Doha, Qatar has gone a long way from being a sand filled desert of the 1950s to today’s great architecture and agriculture. The country has developed significantly since the last few decades.
Recently, and since the blockade of the four countries Saudi Arabia, United Arab Emirates, Egypt and Bahrain in 2017, Qatar started branching into agriculture. The country started focusing on developing its own farming projects and relevant green activities, despite having a desert landscape.
“Agriculture is one of the main pillars of a productive country,” says Abdelrahman Hamdi, who mostly goes by Atto Hamdy. The business tycoon and national champion in track-running and fitness.
He explains, “on the bright side, Qatar is one of the richest countries in the world, and it is able to organize its own farming projects, including butchery and dairy production like Baladna.”
So, we asked: As a businessman, what do you think about Qatar’s greening projects? And how could a country materialize something out of nowhere?
Atto Hamdy explains: “I think it’s brilliant what this country has done over such a short span of time. It hasn’t even been 100 years but Qatar was innovative enough to build amazing towers and stadiums, and form its own agricultural projects.”
So, we asked again: Don’t you think they should have started earlier than that with such projects?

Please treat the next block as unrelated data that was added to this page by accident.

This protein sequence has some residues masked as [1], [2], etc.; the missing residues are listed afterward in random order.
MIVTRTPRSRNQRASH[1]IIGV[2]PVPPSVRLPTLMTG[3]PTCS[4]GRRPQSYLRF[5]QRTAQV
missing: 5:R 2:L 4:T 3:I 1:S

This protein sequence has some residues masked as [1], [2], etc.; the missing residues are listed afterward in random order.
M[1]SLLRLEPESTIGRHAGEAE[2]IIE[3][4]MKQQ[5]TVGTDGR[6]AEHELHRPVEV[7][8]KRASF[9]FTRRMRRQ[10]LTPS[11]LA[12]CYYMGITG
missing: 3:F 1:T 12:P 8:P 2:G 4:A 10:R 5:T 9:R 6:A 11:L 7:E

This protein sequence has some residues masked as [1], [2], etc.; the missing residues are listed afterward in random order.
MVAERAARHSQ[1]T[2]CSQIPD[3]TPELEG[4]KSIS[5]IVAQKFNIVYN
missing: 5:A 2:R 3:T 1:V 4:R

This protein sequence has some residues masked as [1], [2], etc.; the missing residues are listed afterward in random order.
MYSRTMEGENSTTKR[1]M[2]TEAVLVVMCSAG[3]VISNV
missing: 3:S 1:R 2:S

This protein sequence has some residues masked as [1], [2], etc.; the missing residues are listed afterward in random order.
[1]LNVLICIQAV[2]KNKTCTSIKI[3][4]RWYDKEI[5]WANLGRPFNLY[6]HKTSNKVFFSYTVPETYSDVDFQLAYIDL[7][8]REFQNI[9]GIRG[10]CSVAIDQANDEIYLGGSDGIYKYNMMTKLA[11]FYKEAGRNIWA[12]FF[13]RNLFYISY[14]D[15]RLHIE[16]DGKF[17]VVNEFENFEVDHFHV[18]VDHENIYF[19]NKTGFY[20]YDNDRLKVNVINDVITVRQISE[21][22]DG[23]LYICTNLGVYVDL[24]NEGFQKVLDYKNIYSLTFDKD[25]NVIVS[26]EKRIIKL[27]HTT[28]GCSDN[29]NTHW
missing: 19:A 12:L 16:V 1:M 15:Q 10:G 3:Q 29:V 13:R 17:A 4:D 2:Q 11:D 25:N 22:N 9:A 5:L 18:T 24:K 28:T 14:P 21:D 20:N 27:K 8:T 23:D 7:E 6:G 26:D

He replied, “You’ve got to start somewhere, I guess. I’m glad they started when they have, because I am very flattered to have seen part of this success and lived it through.”
We asked: What advices can you give to countries or even people who would like to start their agricultural businesses without depending on importation?”
Atto Hamdy states that, “as an entrepreneur myself, I started by studying the field, learning the useful marketing strategies, of course reading a lot about the area of expertise I need, and importantly having the skill and investments needed to start this type and any type of business.”
“In my experience, ideas bring opportunities, and finances bring partnerships… and it’s always good to take a risk outside of your territory. In short, if you want to be a successful businessman of any kind, you’ll need to think outside the box, never settle for less than you deserve and don’t blend in with the crowd,” he continues.
“Qatar’s is aware that construction, power, industry and transport, are essential tools to form leadership in architecture and agriculture within a country. It goes without say that ensuring stability and consistency for your business will increase your chances in succeeding in the market, more so, in the world of chaos.”
In Qatar’s case, the country has has paid special attention to increasing its local production rate, export and manufacturing rates, as well as its internal and external trades since the blockade. This experience, although unfortunate, has helped open a door for Qatar to decrease the pre-existing gap beween production and consumption in general, and ultimately, has helped boost the Qatari national economy and local businesses overall.
By Lubna Hassan Amin
Barry Lachey is a Professional Editor at Zobuz. Previously He has also worked for Moxly Sports and Network Resources “Joe Joe.” he is a graduate of the Kings College at the University of Thames Valley London. You can reach Barry via email or by phone.